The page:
It was shown that soil water availability has substantial influence on the width of year rings of the different trees examined. With the exception of the BRT model for oak , the extent of dry periods with a soil water potential of less than −1200 hPa in the root space v_Ψw 1200 _vp (see Eq. 3.13) was an important covariate in the BRT models of all tree species. In the following, the results of the LWF-Brook90 modelling are presented in regard to the space-time dynamic of the water shortage index d_Ψw 1200 _vp which correlates strongly with v_Ψw 1200 _vp, but which is, in contrast, specified by a descriptive unit (number of days during growing season where the value falls below the limit). Figure 3.11 shows the annual values for d_Ψw 1200 _vp at each NFSI plot for the period 1961–2013, where the red symbols represent intensive water shortage and the blue symbols represent plots where the critical value of −1200 hPa was not exceeded throughout the vegetation period. In extremely dry years (1976, 2003), the modelling shows that nearly all NFSI plots fall—in part substantially and for a very long time—below the critical soil water potential. A distinct spatial pattern of the modelled water shortage can be noticed in medium years. There are two types of areas which have particularly intensive water shortage: the stony soils in the low mountain ranges, where the transpiration of the plants uses up the AWC quickly due to high rock content, and the regions located in rain shadows of mountains (e.g. east of the Harz, Thüringer Becken). Looking at the model results for the individual years, the year 1989 seems to mark a turning point in the water supply of forest stands. Since the beginning of the 1990s, years with increased water stress have been on the rise. Of the 10 years with the best water supply—meaning the highest percentage of plots without water stress (d_Ψw 1200 _vp = 0)—there is only one after 1990. For four of the years within the decade from 1970 to 1979, the median of d_Ψw 1200 _vp across all plots lies below the long-time median, which means that 4 of the 10 years are dryer than average. This value is particularly low for the decade 1980–1989 (3 out of 10 years) and is increasing ever since (1990–1999, 7 out of 10 years; 2000–2009, 6 out of 10 years; 2010–2013, 3 of the 4 years). In addition to the increasing number of particularly dry years, the results of the model show a tendency towards a decrease in variance between the NFSI plots. This can be attributed to plots that usually have a good water supply but experience drought stress in the second half of the simulation period.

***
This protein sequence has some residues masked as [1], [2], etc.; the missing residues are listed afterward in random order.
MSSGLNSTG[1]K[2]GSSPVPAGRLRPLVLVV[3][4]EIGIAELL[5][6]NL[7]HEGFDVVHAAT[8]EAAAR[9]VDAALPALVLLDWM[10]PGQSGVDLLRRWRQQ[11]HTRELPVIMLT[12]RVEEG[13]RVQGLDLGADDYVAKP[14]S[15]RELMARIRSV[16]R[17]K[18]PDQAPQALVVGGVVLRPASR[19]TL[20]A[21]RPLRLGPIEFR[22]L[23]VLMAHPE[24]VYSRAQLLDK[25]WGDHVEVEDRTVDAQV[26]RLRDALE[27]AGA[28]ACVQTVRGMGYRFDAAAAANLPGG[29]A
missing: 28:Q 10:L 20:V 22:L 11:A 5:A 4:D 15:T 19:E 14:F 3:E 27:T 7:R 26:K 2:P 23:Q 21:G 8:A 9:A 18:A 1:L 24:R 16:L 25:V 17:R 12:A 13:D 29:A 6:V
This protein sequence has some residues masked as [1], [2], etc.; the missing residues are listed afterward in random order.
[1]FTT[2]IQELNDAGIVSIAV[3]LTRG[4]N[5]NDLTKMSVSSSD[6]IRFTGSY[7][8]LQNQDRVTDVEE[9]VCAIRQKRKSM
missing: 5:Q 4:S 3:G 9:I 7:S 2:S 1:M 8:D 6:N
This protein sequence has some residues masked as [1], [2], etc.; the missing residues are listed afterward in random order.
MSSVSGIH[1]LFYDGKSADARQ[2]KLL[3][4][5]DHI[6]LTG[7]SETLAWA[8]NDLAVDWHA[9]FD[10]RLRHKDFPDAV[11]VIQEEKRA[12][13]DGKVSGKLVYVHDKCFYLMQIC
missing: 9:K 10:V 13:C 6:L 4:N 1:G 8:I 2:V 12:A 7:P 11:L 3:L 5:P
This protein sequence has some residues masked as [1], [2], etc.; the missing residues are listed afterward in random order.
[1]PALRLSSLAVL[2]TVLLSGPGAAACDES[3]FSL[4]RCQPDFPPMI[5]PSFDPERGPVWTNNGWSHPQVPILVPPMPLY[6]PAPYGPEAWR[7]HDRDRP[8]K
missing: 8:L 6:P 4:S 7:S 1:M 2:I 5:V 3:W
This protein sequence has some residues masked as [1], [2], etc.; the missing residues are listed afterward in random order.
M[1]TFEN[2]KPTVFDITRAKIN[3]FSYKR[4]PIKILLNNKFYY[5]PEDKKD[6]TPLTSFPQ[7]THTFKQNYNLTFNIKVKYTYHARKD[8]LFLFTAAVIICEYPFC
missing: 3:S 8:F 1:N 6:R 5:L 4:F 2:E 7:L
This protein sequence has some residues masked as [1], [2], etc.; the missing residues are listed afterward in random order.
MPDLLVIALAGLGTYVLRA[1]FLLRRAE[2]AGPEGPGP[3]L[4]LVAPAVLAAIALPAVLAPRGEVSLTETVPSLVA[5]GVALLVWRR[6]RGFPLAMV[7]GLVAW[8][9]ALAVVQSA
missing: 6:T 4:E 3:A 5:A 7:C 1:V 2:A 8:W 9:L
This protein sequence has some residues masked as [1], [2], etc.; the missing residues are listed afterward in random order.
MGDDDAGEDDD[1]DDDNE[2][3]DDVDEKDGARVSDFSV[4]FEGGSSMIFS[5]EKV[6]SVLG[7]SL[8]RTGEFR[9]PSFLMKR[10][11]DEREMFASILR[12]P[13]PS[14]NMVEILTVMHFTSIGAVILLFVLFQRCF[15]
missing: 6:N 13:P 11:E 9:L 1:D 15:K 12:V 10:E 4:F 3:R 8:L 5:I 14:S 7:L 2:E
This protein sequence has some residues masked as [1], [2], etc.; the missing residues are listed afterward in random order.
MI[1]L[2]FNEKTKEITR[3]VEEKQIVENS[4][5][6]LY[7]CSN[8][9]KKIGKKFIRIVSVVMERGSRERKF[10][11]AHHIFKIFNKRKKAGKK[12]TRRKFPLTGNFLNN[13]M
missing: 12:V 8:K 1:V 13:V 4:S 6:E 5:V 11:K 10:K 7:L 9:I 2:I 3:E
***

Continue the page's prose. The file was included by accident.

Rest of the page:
Fig. 3.11